Eat a kiwi, save a kiwi: A twist on Easter tradition
Around 27 kiwis are killed by pests and predators every week, which is about 1,400 birds a year. At that rate, kiwis could disappear from mainland New Zealand within our lifetime.
We found that pretty eye-opening and as proud Kiwis, we want to do everything we can to help protect our national icon. So we used the launch of our first ever Easter egg, the Whittaker’s Chocolate Kiwi, as an opportunity to partner with New Zealand charity ‘Save the Kiwi’.
How our Easter egg became a bird
Our Chocolate Lovers know we like to get creative. So we felt they deserved an Easter offering that was both iconic to New Zealand and a little bit out of the ordinary.
After a decade of tinkering about with different ideas, our unique take on the traditional Easter bunny turned into a delightful chocolate kiwi.
As it turns out designing a kiwi-shaped chocolate mould is not easy! We had countless goes at it until Andrew and Brian got it just right.
But once our kiwis were looking truly kiwi-like, we made them in two of our most popular flavours:
Then put them to work saving the real thing.
How we support Save the Kiwi
Save the Kiwi work with community-led conservation groups, iwi, DOC, landowners, businesses and everyday New Zealanders across the country to grow the population of our iconic native bird.
Their mission is to halt the 2% annual decline in our kiwi population and turn it into 2% annual growth.
To help them get there, every Whittaker’s Chocolate Kiwi sold donates to their mission. Since our launch in 2016, we’ve donated $400,000 and counting!
The money funds a program called ‘Operation Nest Egg’, which carefully finds, selects and collects eggs and young chicks from their burrows in the wild. They’re then taken to a safe place so they can hatch and grow until they are about 1kg in weight and big enough to defend themselves from predators like stoats.
Once the kiwi chicks reach this size, they are released back into the wild to hopefully raise eggs and chicks of their own. The chances of a kiwi chick surviving outside this program are just 5%. But the chances of it surviving if nurtured by Operation Nest Egg are a much higher at 65%.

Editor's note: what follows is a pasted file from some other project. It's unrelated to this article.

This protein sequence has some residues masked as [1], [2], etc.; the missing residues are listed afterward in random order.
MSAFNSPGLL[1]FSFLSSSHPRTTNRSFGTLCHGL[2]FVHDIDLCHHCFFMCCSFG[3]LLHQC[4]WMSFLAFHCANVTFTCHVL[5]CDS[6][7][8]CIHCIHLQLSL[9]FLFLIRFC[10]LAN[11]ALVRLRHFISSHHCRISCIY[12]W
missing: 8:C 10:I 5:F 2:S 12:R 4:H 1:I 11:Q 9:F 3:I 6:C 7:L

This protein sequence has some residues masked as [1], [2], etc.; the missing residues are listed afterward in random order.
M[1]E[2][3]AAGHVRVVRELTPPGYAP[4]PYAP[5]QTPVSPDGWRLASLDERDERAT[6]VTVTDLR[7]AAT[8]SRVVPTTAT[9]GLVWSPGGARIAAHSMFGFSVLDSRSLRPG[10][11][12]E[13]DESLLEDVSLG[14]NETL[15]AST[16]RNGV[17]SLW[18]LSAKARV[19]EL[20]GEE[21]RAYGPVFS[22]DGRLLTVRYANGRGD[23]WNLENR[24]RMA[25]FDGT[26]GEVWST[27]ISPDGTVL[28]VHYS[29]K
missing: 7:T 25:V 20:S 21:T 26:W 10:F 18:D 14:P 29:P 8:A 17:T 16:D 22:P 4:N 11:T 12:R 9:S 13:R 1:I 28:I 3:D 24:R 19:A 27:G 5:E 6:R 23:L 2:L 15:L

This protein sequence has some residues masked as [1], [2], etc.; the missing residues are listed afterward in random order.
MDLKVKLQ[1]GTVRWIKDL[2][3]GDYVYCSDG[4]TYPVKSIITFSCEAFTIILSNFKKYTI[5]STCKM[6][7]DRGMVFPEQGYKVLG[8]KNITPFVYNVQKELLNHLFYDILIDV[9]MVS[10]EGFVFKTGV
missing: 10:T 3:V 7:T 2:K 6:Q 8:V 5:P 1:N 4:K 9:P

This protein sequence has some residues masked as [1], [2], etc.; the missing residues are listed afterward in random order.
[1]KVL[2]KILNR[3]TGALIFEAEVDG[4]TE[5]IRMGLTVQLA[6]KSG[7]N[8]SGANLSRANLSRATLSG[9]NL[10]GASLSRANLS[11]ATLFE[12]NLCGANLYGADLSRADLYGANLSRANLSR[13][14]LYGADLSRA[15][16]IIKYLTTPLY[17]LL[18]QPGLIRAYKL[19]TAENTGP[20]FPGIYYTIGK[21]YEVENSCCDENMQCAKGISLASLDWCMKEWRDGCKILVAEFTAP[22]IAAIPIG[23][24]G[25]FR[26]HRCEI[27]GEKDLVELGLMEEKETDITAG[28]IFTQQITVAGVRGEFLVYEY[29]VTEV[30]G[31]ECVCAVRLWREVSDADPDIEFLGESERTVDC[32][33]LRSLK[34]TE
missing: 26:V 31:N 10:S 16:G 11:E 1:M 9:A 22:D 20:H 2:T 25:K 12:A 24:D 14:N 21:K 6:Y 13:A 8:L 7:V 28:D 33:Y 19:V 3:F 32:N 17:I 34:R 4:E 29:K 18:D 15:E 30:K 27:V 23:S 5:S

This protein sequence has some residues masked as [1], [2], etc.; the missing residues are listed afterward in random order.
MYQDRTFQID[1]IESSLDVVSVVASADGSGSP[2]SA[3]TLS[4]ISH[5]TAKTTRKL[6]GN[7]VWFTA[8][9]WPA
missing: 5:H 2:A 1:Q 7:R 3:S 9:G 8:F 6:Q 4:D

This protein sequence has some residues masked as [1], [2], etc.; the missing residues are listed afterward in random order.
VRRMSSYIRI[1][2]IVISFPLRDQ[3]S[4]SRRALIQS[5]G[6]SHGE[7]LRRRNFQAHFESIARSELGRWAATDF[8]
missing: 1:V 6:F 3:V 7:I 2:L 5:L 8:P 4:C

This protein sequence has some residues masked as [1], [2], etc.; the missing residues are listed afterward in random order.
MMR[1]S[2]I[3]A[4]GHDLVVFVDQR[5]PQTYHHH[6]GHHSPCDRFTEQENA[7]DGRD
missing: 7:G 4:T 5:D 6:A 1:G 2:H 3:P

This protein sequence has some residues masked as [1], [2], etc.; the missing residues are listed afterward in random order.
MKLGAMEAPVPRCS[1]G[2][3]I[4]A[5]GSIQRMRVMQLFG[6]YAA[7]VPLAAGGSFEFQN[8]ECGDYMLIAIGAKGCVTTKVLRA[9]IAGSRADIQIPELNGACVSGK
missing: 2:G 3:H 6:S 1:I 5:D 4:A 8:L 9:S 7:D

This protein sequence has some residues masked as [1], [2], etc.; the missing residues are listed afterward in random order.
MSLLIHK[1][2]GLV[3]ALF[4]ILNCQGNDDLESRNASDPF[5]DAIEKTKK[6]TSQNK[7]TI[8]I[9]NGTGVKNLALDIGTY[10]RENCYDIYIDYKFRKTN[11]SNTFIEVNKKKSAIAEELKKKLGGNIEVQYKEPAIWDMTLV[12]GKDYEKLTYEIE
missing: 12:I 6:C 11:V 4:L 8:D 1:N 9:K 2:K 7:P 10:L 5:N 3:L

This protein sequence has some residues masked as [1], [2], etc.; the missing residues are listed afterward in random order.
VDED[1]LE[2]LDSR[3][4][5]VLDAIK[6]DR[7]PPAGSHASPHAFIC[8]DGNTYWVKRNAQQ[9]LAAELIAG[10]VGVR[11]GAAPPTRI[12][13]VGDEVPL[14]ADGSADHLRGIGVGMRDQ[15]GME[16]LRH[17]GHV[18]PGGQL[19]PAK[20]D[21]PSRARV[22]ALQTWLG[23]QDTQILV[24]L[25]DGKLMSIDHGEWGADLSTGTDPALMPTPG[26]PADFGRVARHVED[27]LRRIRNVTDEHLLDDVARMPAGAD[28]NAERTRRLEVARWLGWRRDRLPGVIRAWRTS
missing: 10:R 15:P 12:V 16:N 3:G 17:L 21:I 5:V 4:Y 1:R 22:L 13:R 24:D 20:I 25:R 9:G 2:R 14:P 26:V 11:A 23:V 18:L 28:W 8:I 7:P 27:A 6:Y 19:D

Our donations have rescued 264 kiwi eggs and chicks from the wild as part of the Operation Nest Egg program.
In 2017 we were lucky enough to visit Motutapu Island in Auckland harbour with Save the Kiwi. We saw an Operation Nest Egg chick we’d helped to save that year get released into the wild. The chick was released by Sir Graham Henry and seemed very pleased to explore his new home on Motutapu.
Where can I buy a Whittaker’s Chocolate Kiwi?
Our kiwis are sold in stores at Easter time, but our Auckland and Christchurch Airport Duty Free stores usually carry them all year round.
If you’re a fan of wildlife-themed chocolate (who isn’t!) be sure to check out Tweats. Our Creamy Milk Mini Slabs with Popping Candy are moulded in the shape of some of our favourite New Zealand native animals:
- the Tuatara
- Morepork, and
Five fast kiwi facts
- Kiwi have nostrils at the end of their beaks and have evolved to have an impressive sense of smell. As a kiwi walks, it taps the ground with its beak, moving the soil and sniffing loudly. It can locate an earthworm up to three centimeters underground!
- A favourite treat of kiwi is the native New Zealand worm. Delicious.
- Kiwi lay huge eggs. In proportion to its body, the female kiwi lays an egg bigger than almost any other bird. In fact, kiwi eggs are six-times as big as normal for a bird of its size.
- Kiwi make their homes in many different environments, from snowy mountain tussock lands to coastal sand dunes, from mossy forest floors to rough farmed grasslands.
- In 2019, it’s estimated there are only 68,000 kiwis left, and the population is steadily falling. Kiwi are threatened by stoats, cats, dogs and other predators and loss of their natural habitats due to humans.
How can I help protect kiwi?
There are lots of ways you can get involved to help save our national icon, like:
- volunteering time
- donating money, and
- making sure your pets don’t hurt kiwi.
You can find more information and ideas at the Save the Kiwis website.